|Living with Adult ADHD||ADHD in Women||Apps & Tools|
|Signs & Symptoms||Health & Sleep||Time Management|
|First 100 Days||ADHD at Work||Relationships|
|ADHD Parenting Home||Parenting Strategies||ADHD Teens||Summer Camps|
|Oppositional Defiant||Health & Nutrition||Social Skills||Homework Help|
|Discipline Fixes||Sleep||Organization Skills||Free Downloads|
|ADHD Treatment Home||Natural Treatments||Treating Kids|
|Medications||Diet & Nutrition||Treating Kids Naturally|
|Medication Reviews||Side Effects||First 100 Days|
|Learning Home||Homework Help||Learning Disabilities|
|School Accommodations||Organization Skills||Teachers' Guide|
|IEP/504 Plan||Behavior at School||High School|
|ADHD Symptoms Home||Self-Tests||ADHD in Women|
|ADHD Symptoms||Related Conditions||Diagnosing Kids|
|Types of ADHD||Diagnosing ADD||Dealing with Diagnosis|
|Give a Gift|
ADHD and a Claim for Disability Benefits
"Is it true that someone with ADD qualifies for Supplemental Security Income?"
Having attention deficit disorder (ADD/ADHD) is not an automatic qualification for Supplemental Security Income (SSI), but a documented diagnosis can be helpful if the condition and the impairments are severe enough. ADHD is included in the category of Listed Impairments, under the SSI guidelines. Full documentation about the initial diagnosis and its severity will help substantiate your claim.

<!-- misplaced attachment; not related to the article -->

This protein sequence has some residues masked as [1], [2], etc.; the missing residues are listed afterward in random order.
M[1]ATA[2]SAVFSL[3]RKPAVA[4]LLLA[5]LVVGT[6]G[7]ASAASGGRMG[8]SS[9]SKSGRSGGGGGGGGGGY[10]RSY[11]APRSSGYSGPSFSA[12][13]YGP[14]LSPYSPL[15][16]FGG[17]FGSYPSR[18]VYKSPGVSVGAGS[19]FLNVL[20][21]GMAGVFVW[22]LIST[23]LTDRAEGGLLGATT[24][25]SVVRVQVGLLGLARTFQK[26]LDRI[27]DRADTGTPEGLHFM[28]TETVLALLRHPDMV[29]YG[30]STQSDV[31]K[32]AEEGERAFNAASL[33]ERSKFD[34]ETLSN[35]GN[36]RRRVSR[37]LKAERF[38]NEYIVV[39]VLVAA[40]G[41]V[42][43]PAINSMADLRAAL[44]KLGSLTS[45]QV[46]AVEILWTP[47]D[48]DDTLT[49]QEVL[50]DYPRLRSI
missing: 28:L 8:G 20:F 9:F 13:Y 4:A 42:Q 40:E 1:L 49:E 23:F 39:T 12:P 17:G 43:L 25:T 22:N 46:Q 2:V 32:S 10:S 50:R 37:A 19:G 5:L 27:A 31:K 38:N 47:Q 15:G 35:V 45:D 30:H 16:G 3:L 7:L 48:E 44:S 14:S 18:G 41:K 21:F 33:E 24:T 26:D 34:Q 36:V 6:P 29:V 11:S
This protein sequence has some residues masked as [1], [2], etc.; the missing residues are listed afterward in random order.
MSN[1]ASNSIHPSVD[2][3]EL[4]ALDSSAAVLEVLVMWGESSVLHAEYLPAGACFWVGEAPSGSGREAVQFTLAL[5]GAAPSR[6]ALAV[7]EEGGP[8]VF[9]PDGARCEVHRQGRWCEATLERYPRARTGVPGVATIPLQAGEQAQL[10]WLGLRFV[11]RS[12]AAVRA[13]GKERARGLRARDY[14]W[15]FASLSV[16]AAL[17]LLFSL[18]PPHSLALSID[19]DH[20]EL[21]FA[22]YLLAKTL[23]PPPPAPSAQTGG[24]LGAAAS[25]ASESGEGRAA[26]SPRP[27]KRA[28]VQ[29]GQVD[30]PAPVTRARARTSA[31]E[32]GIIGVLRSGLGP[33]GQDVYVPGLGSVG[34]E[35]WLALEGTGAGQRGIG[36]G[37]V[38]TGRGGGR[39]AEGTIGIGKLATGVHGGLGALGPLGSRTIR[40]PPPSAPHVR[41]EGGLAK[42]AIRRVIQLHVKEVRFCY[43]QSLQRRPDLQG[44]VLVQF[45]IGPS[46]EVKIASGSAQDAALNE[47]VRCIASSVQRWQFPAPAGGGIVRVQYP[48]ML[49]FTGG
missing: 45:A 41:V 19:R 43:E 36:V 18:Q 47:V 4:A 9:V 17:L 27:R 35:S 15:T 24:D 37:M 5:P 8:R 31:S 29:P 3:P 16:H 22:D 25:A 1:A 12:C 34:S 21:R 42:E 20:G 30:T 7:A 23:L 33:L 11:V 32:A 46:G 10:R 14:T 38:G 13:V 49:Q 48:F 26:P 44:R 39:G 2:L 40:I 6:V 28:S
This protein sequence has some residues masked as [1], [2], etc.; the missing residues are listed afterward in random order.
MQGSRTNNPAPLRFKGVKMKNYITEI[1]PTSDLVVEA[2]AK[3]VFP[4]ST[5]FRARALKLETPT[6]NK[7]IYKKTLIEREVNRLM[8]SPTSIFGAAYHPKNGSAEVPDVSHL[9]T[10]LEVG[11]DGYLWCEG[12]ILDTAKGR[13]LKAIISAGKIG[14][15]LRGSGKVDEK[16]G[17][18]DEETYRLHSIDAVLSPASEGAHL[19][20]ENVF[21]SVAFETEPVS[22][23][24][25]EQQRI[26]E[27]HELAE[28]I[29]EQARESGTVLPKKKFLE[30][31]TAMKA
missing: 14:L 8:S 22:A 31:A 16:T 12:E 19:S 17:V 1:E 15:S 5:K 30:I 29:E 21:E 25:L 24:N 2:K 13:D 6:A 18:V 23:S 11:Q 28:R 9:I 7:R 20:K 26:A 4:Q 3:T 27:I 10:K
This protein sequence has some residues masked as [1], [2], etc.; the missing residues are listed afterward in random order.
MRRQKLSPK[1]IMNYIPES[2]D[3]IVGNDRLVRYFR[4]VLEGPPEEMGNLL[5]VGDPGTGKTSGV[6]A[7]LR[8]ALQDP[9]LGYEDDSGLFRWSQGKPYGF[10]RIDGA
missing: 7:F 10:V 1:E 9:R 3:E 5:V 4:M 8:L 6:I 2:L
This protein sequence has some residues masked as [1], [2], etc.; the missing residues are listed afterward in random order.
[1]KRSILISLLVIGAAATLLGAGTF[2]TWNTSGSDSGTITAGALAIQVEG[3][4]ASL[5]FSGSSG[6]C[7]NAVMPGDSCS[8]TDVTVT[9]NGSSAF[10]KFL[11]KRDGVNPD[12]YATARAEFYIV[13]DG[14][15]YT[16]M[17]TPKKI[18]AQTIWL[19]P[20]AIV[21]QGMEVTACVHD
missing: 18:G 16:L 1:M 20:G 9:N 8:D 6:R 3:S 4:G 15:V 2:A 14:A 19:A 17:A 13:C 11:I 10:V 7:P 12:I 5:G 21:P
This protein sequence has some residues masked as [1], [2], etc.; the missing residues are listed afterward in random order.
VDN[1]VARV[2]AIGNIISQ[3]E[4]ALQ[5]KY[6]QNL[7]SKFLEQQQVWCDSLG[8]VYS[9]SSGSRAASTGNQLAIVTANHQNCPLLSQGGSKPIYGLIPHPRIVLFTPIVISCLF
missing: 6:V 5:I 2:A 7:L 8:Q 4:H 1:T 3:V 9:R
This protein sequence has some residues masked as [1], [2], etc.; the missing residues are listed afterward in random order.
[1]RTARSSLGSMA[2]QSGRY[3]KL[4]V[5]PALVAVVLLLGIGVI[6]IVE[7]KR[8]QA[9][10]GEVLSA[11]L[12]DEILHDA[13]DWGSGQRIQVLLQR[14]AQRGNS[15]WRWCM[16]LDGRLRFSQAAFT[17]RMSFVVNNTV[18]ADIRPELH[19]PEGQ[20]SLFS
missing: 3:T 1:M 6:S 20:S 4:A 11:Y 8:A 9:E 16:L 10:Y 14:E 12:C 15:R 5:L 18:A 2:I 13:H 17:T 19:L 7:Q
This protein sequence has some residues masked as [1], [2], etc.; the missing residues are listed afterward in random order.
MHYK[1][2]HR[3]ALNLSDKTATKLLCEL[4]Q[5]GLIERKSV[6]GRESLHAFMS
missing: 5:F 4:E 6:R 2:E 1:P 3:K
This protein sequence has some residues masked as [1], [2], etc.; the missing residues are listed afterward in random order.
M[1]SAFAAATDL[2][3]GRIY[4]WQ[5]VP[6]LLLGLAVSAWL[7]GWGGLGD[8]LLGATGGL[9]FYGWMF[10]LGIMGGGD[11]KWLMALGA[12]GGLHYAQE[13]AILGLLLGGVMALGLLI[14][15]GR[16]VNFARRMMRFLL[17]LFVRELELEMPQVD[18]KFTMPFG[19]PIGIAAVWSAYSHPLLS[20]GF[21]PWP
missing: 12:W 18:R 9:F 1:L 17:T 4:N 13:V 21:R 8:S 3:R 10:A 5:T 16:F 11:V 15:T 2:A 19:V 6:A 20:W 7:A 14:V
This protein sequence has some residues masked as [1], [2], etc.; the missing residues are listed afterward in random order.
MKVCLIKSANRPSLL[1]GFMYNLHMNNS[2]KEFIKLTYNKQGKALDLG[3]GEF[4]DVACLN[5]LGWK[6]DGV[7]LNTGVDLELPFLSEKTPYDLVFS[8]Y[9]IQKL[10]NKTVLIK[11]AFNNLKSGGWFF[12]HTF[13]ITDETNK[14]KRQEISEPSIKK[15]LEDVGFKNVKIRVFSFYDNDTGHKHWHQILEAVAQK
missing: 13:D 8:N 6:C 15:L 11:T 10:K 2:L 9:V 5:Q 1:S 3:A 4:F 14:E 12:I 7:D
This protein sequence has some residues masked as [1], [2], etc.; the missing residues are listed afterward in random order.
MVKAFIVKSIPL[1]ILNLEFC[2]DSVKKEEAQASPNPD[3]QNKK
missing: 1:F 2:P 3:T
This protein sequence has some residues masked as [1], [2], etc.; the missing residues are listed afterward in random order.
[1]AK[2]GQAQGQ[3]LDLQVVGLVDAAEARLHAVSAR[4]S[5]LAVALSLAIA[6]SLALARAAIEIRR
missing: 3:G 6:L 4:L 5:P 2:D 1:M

Note: The application is complicated, but the Social Security website (ssa.gov) explains the process. Another option is to involve your practitioner, who may have worked with other ADHD patients to fill out these forms.
I would gather all documentation about the diagnosis, by a psychiatrist and/or neuro-psychologist, as well as any paperwork or — in the case of a child — school records that establish the severity of the condition. There is no guarantee that SSI services will be granted, but having a clear paper trail to document your claim will prove helpful.
Robert Tudisco is a lawyer who specializes in ADHD. He lives in White Plains, New York.